When I was young, I was cute and cuddly in everybody's eyes. When I started to grow and become a young man, I was no longer seen as cute, and I started to notice that certain types of people who wanted hugs before began to cross the street when they saw me. This perception that people had of me was not helped by the fact that I was enthralled with hip hop culture. I am in the first generation of my family to be born in the U.S. and unfortunately, my elders and other Puerto Rican traditionalists perceive hip-hop as black culture exclusively. But to be young and Puerto Rican in Hartford was to embrace hip hop. I don’t know how to dance salsa. I speak Spanish, but I don’t do it flawlessly. Those are reasons why, to some, I do not fit so neatly into the Puerto Rican demographic box I am supposed to check on surveys or the census. It’s sometimes hard because I don’t know others like me: Puerto Rican men from Hartford who are heavily influenced by hip hop and who are also professionals.

My heritage can leave me without a box to check in professional settings. I am not black. I’m not white. To some, I might not be “Puerto Rican enough.”

I am proud of the barriers I’ve overcome, and I’m proud that I am opening doors for people who fit the same mold. I want to show young people who are like me that there’s more out there than gang members and ex-cons. I can be your role model. I want people to see me in meetings and know they can see themselves in those meetings. If you look at statistics, Hispanic men have a low college graduation rate, but Puerto Ricans specifically have a graduation rate that is far lower. It is important for me to work in a professional setting where there aren’t a lot of us. I feel like I’m setting a precedent for others coming up behind me.

Nick and his mom.

Nick and his mom.

I am Puerto Rican. My mom and pops told me so. I walk with my head high knowing this. I look at my kids, a generation further removed from Puerto Rico, and I see more assimilation. But I know we’ll never be truly assimilated—I know the way the world sees us—and so I want us to hold on to the pride. I am so proud that my when my son runs Cross Country at his college, he wears sleeves bearing the Puerto Rican flag.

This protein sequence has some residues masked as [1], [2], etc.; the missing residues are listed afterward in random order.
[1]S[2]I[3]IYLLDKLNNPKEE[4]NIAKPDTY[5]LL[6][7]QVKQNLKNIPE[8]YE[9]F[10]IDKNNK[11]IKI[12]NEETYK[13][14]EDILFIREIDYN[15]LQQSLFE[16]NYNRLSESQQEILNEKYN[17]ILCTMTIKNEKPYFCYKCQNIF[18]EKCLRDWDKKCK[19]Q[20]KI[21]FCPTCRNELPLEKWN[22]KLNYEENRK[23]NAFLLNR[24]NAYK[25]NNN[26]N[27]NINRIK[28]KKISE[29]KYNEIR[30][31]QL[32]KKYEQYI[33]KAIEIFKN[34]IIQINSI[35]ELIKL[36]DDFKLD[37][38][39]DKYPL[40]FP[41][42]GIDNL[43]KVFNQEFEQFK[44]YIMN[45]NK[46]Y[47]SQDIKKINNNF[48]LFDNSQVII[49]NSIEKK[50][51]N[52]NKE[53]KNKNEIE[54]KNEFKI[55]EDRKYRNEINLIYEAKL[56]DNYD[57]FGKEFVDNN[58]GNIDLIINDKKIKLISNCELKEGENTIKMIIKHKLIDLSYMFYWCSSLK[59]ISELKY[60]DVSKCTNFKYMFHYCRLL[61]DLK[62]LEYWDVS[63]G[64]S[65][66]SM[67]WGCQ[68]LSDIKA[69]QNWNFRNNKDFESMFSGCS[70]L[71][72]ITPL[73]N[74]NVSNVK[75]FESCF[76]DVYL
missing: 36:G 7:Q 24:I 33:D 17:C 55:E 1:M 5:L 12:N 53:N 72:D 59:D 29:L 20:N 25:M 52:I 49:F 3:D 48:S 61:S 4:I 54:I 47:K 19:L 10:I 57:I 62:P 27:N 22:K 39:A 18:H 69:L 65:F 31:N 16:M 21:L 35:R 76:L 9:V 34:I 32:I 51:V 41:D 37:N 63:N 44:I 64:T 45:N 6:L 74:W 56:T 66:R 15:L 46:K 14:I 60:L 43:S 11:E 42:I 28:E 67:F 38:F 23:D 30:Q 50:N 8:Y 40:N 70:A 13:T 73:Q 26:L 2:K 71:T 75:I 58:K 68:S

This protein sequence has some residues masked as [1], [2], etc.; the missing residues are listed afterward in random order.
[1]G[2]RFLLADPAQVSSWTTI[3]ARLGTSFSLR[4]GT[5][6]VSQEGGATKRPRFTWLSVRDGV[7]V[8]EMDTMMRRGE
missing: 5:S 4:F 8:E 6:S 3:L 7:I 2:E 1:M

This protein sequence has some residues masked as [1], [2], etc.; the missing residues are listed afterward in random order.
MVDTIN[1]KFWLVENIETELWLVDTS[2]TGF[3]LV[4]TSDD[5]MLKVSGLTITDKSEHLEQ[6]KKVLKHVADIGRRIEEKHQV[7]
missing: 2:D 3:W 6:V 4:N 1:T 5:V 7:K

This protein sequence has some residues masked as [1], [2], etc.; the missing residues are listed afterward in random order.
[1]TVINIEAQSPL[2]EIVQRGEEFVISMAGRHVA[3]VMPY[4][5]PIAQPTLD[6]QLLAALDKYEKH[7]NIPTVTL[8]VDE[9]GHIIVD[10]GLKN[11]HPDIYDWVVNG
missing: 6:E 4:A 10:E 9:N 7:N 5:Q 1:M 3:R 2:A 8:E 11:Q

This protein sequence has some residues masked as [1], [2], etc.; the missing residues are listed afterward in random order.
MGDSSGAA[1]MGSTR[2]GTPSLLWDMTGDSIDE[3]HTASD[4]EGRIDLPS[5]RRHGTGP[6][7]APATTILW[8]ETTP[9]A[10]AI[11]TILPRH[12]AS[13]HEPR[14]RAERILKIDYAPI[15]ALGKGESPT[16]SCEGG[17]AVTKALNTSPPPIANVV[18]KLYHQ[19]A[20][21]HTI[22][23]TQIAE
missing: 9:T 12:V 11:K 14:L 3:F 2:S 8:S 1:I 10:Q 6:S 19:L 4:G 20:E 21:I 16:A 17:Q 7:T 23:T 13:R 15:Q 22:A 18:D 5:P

There are many truths to being Puerto Rican. I am no less Puerto Rican because I was born in Hartford – there are more Puerto Ricans in the United States than on the island. I am no less Puerto Rican because I choose hip hop over salsa. I want to see the Boricua nation overcome the divided mentality the dominant culture ingrained in us and become one whole nation. We also need to show that there are many paths possible for Puerto Rican young people – I want my journey to serve as one example. My parents told me the same thing I tell my kids: You are a true Puerto Rican!


A Day On Broadway

This summer, two of our high school students from Brooklyn had the chance to spend a day with the team at Finding Neverland. They got a behind the scenes look at how it’s produced, toured back stage and capped off the day by watching a performance. Here, they reflect on their experiences during their day on Broadway.

The opportunity to see Finding Neverland and learn what happens backstage has really opened my eyes to what it's like to be on Broadway. I was surprised at all the work it takes to make a show happen and run so smoothly. The show itself was magical—it made me feel like I was four years old again! Everything in the play was so eye-catching and beautiful that it even made me cry at one point. It’s also very inspiring how hard everyone in the show works to be able to make it successful. I’ve always wanted to perform in front of people, but it was only recently that I decided I want to be on Broadway myself. This experience pushed me to work harder and improve myself as a performer so I can make that happen.

Alaila is a junior at AF University Prep. In addition to her academic achievements, she's had many leading roles in school performances, including Tracy Turnblad in Hairspray.

My day on Broadway was once in a lifetime, and I feel lucky that I had the opportunity to see what it’s like backstage. I realized that the work the performers put in for the show is not always easy. For example, being in a tight and cramped room might not be the best to get dressed in, but you make it work with the space that you have. The team talked to us about how you always have to be prepared for anything to happen and multitasking keeps the show going (we learned that as Captain Hook does his change, he's moving around and there's someone helping him put the next wig on). My favorite part was probably the dancing section of the tour. The biggest lesson that I want to take with me is that you still have to continue even if you make a mistake. Your mistakes don't show who you are—they’re just something to learn from.

Zaria is a junior at AF Brooklyn High, where she’s a dancer and leader, serving on student government.


Thanks to Robin Hood, SpotCo and the cast and crew of Finding Neverland for making this experience possible.